For the money, I think this environment is great, and with the exception of issue with the NVMe disks, and the MLAG issue with the Mikrotik switches I could not be happier with the result for the money. I rarely have to touch the environment, as of now I still do manual patching of the Proxmox hosts, and the Mikrotik infrastructure. All of the server patching has been automated and I don’t think I will need to touch that any time in the future.

All of the environment is monitored by CheckMK, which is running in a container on a Linux VM. CheckMK monitors the virtual guests, the Proxmox infrastructure, Ceph, hardware and the network infrastructure.

At last I have been playing around with Security Onion to monitor the environment for security events but I am still in the evaluation phase – it looks good as a open source product and seems to have most of the features I would want for such a small environment – the only thing I feel like I would want to add is to have Qualys + Kenna for vulnerability scanning for both OS updates and third party applications.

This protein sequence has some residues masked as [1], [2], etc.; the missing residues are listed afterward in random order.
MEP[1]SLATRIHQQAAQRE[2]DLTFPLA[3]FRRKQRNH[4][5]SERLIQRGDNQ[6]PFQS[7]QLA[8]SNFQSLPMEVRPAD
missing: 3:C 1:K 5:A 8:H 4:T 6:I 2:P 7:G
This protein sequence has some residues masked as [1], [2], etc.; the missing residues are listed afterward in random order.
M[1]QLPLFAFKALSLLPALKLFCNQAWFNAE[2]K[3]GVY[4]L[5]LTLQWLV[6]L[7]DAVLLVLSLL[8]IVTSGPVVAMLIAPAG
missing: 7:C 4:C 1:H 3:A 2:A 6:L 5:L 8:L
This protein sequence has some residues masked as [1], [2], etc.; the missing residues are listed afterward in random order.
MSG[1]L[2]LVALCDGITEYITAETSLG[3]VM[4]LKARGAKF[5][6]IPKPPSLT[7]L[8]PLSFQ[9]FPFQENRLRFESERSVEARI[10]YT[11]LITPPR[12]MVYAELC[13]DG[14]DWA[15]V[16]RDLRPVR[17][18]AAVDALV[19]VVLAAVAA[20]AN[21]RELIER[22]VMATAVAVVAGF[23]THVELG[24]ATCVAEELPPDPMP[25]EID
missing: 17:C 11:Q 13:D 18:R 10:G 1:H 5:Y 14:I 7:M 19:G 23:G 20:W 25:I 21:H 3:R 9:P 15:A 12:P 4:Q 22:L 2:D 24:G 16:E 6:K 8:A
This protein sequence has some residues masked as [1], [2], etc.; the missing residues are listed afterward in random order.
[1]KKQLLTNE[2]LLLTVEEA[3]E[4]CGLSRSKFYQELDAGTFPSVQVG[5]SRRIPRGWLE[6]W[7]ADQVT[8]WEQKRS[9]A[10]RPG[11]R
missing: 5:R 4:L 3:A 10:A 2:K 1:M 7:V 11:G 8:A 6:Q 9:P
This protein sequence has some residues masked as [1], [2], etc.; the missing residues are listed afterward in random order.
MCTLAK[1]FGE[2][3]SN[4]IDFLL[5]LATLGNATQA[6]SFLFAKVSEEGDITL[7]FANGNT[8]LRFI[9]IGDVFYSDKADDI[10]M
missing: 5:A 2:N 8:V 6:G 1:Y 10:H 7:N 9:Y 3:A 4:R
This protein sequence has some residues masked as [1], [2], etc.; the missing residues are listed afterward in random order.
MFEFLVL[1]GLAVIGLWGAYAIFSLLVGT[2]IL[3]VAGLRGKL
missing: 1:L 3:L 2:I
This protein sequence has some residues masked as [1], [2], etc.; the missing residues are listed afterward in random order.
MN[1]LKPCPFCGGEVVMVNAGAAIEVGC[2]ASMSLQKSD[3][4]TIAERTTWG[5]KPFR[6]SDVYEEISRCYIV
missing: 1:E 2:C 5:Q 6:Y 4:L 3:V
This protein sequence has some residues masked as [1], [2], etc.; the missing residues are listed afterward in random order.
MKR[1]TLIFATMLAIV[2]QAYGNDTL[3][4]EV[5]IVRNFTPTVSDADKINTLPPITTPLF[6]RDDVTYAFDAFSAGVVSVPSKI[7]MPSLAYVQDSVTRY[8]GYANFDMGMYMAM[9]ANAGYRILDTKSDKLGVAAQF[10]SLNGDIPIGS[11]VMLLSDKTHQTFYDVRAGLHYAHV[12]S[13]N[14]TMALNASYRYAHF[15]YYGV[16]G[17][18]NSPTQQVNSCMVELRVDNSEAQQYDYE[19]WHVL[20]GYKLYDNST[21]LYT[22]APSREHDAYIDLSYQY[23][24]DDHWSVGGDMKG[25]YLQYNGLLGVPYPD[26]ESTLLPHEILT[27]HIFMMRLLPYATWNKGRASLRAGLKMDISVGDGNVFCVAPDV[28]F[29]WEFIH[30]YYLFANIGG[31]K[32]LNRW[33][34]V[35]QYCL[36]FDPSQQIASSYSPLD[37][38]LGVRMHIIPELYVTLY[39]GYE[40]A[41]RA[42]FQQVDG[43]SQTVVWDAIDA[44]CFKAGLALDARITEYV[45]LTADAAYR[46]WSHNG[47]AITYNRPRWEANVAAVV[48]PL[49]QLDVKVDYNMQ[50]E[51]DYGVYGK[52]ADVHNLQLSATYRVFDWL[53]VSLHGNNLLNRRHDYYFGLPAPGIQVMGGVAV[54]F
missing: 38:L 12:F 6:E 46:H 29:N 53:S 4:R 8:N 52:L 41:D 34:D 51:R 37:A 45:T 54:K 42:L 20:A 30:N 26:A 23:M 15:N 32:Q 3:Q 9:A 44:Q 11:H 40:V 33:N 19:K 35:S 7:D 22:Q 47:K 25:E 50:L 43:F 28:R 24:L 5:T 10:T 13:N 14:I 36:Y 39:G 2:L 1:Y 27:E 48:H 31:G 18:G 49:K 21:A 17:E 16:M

Last year I happened to stumble up on some videos of electric RC cars. I watched couple of those and started reminiscing about the time I had spent back in ~2004 when me and a friend ordered couple of Traxxas Revo’s with the TRX 3.3 engine. It was a blast, but the bad thing about living on this lovely island we call Iceland is that the temperature here is pretty low, and the engine settings really often need some modifications so we spent the better half of all sessions doing tuning before we could start bashing.

But watching those videos of those electric cars was pretty interesting as you could just charge up and start to bash right away! I started researching and ended up ordering a Traxxas Maxx v2. I had a blast bashing it couple of times, but a little later I got the chance to get my hands on a Traxxas TRX4 crawlers (Bronco 2021 body). Now….this is where things started to get interesting. I took it along with me when the family went on a hike and man….I realized I had so much more fun crawling then I did bashing.

So – since then I have built a Vanquish Phoenix VS4-10, and I just finished a Axial SCX10 Pro build (well, I still need to do some work on it, but it is in a driveable condition). Building those kits has been the best hobby I can think of. I’ve searched for a hobby to spend my free time on for a long long time and I think I have finally found it.